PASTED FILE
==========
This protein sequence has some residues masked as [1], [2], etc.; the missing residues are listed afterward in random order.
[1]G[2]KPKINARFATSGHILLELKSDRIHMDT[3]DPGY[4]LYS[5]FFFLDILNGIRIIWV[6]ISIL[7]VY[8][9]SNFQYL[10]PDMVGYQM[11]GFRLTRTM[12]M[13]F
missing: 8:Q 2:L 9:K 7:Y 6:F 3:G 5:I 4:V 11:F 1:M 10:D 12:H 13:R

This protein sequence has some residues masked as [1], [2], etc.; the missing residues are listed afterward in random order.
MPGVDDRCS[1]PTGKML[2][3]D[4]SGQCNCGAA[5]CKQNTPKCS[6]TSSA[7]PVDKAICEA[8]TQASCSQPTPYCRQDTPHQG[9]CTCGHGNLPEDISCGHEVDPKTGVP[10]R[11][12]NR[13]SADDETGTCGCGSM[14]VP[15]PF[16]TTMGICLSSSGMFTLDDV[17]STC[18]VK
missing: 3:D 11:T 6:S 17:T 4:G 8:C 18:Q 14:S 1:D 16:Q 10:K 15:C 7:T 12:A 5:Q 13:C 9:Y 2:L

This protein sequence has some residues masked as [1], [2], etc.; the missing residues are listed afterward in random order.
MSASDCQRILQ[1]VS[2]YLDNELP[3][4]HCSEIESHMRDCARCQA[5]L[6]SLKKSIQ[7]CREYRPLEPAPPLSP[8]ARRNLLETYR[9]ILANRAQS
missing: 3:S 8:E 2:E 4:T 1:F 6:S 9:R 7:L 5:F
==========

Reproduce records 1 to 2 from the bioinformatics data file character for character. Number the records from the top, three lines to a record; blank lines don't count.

This protein sequence has some residues masked as [1], [2], etc.; the missing residues are listed afterward in random order.
[1]G[2]KPKINARFATSGHILLELKSDRIHMDT[3]DPGY[4]LYS[5]FFFLDILNGIRIIWV[6]ISIL[7]VY[8][9]SNFQYL[10]PDMVGYQM[11]GFRLTRTM[12]M[13]F
missing: 8:Q 2:L 9:K 7:Y 6:F 3:G 5:I 4:V 11:F 1:M 10:D 12:H 13:R

This protein sequence has some residues masked as [1], [2], etc.; the missing residues are listed afterward in random order.
MPGVDDRCS[1]PTGKML[2][3]D[4]SGQCNCGAA[5]CKQNTPKCS[6]TSSA[7]PVDKAICEA[8]TQASCSQPTPYCRQDTPHQG[9]CTCGHGNLPEDISCGHEVDPKTGVP[10]R[11][12]NR[13]SADDETGTCGCGSM[14]VP[15]PF[16]TTMGICLSSSGMFTLDDV[17]STC[18]VK
missing: 3:D 11:T 6:S 17:T 4:G 8:C 18:Q 14:S 1:D 16:Q 10:K 15:C 7:T 12:A 5:Q 13:C 9:Y 2:L